Daily Briefing

DAILY BRIEFING

March 31, 2009

Cordish, Kan. partner resubmit casino bid

Baltimore-based Cordish Co. and partner Kansas Speedway have resubmitted a bid to develop a Hard Rock casino and hotel at Kansas Speedway in northeast Kansas after withdrawing the proposal in December because of economic conditions. After being chosen in September to build a $705 million casino/hotel project at the speedway, the partners in Kansas Entertainment withdrew the proposal, said a spokeswoman for Kansas Lottery, which reopened the bidding and set a Wednesday deadline. Kansas Entertainment's new proposal calls for building the project in phases. It would start with a $390 million Hard Rock-branded casino. Later, a hotel, spa, convention center and entertainment/retail district would be added, a $700 million project. In Maryland, Cordish is vying for one of five slots licenses authorized by voters last year and is proposing a slots casino at Arundel Mills mall. As of Monday, Kansas had received only the bid from Kansas Entertainment for the northeast Kansas zone that has been approved for casinos, said Sally Lunsford, the lottery spokeswoman. It is expected that the Kansas Lottery Gaming Facility Review Board would choose a developer by this fall.

Lorraine Mirabella

Sales of second homes fell 22% in 2008

WASHINGTON: Sales of vacation and investment homes slid 22 percent last year, a sign that tough economic conditions and tight lending requirements shut out buyers, the National Association of Realtors reported Monday. Second-home sales made up 30 percent of the housing market, down from a peak of 40 percent in 2005, when financing was easier. "The vacation-home market really was driven by the availability of debt," said Daniel Alpert, managing director of Westwood Capital LLC in New York.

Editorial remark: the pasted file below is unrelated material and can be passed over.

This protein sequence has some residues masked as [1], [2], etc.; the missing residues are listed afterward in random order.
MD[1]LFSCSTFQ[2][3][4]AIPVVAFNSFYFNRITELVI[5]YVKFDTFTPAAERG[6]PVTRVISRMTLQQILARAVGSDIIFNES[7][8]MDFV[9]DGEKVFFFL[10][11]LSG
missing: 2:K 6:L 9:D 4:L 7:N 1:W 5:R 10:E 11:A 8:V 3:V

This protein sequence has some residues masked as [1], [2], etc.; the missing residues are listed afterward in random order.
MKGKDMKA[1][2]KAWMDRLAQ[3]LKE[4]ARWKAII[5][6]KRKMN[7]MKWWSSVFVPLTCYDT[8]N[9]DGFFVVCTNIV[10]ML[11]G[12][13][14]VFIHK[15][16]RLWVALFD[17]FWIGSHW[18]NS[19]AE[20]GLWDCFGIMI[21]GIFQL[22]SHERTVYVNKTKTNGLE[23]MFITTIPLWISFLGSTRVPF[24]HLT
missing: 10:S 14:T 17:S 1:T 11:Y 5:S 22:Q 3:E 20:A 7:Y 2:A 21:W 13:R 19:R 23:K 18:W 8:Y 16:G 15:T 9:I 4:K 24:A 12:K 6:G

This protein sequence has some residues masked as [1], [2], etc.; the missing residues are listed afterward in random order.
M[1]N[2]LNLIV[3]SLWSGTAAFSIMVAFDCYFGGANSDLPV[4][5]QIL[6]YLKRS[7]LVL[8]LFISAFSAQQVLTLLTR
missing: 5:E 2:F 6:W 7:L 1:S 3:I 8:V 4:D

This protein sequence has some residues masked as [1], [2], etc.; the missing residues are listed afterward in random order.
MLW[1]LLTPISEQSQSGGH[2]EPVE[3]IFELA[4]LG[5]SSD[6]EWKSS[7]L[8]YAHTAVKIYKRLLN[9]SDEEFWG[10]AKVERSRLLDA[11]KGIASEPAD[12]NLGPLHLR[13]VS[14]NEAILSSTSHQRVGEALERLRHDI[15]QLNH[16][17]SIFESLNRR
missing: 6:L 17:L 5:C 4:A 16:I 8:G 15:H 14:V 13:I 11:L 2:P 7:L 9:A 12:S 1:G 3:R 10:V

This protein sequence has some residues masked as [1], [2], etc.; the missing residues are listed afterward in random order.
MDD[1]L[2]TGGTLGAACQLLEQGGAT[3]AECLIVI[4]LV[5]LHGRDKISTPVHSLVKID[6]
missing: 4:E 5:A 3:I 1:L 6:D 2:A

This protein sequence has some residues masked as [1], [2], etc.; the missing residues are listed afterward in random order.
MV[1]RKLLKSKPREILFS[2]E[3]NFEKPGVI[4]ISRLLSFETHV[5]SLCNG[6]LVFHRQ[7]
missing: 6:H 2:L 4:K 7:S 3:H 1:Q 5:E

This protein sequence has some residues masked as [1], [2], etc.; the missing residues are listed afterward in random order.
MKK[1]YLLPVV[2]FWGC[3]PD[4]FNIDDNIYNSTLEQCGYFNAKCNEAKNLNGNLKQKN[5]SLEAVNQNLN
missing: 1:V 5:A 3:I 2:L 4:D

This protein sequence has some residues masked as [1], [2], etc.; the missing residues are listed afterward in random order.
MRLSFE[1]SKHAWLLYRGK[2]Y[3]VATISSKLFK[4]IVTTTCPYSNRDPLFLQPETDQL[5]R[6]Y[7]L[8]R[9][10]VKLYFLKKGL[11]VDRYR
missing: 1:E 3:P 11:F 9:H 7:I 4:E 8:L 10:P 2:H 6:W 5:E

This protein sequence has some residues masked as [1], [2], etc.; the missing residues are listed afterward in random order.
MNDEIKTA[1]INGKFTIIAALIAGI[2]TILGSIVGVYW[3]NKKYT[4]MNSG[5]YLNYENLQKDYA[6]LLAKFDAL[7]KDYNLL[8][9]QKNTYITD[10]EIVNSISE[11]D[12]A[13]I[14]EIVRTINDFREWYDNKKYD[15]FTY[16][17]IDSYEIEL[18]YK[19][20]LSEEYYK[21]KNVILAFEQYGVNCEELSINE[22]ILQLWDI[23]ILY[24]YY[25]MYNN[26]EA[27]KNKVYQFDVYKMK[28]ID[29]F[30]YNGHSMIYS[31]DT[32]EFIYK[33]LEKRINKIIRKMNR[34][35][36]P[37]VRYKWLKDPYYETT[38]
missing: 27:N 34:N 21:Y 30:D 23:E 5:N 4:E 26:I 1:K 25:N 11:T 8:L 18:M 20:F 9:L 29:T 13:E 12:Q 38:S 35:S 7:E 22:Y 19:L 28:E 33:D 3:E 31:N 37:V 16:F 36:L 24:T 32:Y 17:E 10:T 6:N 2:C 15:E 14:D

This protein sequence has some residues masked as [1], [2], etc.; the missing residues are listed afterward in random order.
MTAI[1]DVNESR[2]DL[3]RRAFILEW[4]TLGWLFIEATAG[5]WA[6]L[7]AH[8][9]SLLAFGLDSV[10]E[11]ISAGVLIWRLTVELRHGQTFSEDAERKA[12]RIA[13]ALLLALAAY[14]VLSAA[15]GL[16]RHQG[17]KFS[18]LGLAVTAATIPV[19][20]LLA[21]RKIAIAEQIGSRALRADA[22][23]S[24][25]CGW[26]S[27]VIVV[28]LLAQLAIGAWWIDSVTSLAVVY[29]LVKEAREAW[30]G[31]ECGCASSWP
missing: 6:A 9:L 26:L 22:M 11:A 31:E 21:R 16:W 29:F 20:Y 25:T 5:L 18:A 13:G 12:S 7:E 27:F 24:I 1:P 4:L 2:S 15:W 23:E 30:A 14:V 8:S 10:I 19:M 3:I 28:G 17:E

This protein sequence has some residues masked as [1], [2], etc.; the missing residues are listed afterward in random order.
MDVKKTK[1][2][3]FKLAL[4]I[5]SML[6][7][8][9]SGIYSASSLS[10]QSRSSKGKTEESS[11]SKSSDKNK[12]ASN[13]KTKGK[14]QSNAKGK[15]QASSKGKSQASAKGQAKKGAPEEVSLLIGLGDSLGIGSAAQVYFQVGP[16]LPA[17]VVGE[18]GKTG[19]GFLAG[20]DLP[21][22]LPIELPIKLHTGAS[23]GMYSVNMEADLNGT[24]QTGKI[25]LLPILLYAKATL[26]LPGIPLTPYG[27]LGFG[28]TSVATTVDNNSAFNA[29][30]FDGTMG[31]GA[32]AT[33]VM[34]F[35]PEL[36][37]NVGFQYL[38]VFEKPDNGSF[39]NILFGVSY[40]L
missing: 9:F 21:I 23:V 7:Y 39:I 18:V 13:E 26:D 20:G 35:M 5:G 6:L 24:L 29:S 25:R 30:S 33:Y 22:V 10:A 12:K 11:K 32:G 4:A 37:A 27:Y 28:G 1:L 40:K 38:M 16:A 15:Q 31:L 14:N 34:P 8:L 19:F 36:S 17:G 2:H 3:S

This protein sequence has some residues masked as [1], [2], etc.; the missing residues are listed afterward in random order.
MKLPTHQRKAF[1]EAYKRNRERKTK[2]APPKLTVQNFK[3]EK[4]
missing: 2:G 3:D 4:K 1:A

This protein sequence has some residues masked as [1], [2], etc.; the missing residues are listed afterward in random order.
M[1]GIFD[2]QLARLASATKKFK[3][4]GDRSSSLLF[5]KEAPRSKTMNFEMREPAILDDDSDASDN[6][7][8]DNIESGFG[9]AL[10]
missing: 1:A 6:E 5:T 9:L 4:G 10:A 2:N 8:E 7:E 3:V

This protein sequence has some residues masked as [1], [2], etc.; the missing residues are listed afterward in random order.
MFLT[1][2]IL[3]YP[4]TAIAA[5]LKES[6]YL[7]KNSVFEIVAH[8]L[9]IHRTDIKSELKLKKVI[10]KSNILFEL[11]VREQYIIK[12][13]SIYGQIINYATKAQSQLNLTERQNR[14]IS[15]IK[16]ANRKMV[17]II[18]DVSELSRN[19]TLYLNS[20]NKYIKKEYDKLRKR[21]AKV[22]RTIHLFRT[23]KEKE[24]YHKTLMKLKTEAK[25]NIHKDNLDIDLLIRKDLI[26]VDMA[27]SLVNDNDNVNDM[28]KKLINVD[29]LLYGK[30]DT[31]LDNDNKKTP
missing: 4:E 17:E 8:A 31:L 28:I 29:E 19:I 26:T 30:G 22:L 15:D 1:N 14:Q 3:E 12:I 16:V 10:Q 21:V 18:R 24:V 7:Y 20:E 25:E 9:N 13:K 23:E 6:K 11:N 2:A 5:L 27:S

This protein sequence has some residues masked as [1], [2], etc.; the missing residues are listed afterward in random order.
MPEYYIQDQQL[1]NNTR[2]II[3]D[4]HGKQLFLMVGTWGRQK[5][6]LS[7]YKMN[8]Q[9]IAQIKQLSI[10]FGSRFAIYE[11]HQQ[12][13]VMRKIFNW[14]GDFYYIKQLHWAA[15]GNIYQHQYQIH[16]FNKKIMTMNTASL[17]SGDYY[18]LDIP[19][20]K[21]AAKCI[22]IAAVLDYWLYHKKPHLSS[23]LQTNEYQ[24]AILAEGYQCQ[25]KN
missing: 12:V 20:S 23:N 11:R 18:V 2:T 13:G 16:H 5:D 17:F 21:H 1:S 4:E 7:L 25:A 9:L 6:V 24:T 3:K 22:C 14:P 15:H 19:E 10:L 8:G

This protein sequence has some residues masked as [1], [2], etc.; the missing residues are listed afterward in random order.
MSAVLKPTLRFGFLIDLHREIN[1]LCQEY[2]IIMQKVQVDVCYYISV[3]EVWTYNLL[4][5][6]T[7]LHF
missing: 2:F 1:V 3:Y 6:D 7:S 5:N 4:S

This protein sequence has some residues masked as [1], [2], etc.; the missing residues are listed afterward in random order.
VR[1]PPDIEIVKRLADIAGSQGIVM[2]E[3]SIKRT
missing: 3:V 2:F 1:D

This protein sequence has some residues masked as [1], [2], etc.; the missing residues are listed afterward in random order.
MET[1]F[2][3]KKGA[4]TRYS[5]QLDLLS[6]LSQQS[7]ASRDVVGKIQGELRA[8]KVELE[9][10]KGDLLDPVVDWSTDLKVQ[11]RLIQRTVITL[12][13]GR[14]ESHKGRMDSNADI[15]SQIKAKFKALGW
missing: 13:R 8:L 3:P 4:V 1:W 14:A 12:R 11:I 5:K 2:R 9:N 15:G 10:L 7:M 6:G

Associated Press

Netflix raising fees for Blu-ray discs

SAN FRANCISCO : Online digital video disc rental leader Netflix Inc. is raising its prices for Blu-ray discs in a change that will triple or quadruple the high-definition surcharge on Netflix's most popular subscription plans. The new rates announced Monday are being driven by the growing appetite for the Blu-ray format among Netflix's more than 10 million subscribers. Effective April 27, Netflix will adopt a sliding scale that will slap higher Blu-ray fees on plans that enable customers to check out multiple DVDs at a time.

Associated Press

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